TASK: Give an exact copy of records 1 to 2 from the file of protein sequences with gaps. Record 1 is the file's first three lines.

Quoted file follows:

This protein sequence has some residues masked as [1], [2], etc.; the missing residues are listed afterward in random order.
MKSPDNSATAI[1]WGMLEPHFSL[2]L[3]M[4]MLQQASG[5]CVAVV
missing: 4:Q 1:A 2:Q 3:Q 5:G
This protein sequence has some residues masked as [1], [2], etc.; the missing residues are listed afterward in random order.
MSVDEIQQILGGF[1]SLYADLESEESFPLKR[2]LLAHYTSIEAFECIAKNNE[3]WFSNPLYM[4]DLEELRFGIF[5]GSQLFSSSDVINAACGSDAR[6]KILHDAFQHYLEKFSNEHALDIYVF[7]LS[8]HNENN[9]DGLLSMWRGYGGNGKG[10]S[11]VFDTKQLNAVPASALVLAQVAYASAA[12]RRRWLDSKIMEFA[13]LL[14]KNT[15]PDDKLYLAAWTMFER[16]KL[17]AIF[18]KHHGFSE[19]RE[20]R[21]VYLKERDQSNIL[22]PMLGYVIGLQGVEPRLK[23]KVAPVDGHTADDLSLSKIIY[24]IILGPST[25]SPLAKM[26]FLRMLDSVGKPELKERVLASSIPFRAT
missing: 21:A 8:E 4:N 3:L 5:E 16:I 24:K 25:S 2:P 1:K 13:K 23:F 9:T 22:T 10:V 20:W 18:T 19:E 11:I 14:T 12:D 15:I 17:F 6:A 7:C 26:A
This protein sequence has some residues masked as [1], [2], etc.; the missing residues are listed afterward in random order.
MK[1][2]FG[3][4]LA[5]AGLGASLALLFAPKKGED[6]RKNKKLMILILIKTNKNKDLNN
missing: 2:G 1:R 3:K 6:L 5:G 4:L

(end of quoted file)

This protein sequence has some residues masked as [1], [2], etc.; the missing residues are listed afterward in random order.
MKSPDNSATAI[1]WGMLEPHFSL[2]L[3]M[4]MLQQASG[5]CVAVV
missing: 4:Q 1:A 2:Q 3:Q 5:G
This protein sequence has some residues masked as [1], [2], etc.; the missing residues are listed afterward in random order.
MSVDEIQQILGGF[1]SLYADLESEESFPLKR[2]LLAHYTSIEAFECIAKNNE[3]WFSNPLYM[4]DLEELRFGIF[5]GSQLFSSSDVINAACGSDAR[6]KILHDAFQHYLEKFSNEHALDIYVF[7]LS[8]HNENN[9]DGLLSMWRGYGGNGKG[10]S[11]VFDTKQLNAVPASALVLAQVAYASAA[12]RRRWLDSKIMEFA[13]LL[14]KNT[15]PDDKLYLAAWTMFER[16]KL[17]AIF[18]KHHGFSE[19]RE[20]R[21]VYLKERDQSNIL[22]PMLGYVIGLQGVEPRLK[23]KVAPVDGHTADDLSLSKIIY[24]IILGPST[25]SPLAKM[26]FLRMLDSVGKPELKERVLASSIPFRAT
missing: 21:A 8:E 4:N 3:L 5:E 16:I 24:K 25:S 2:P 1:K 13:K 23:F 9:T 22:T 10:V 20:W 18:T 19:E 11:I 14:T 12:D 15:I 17:F 6:A 7:C 26:A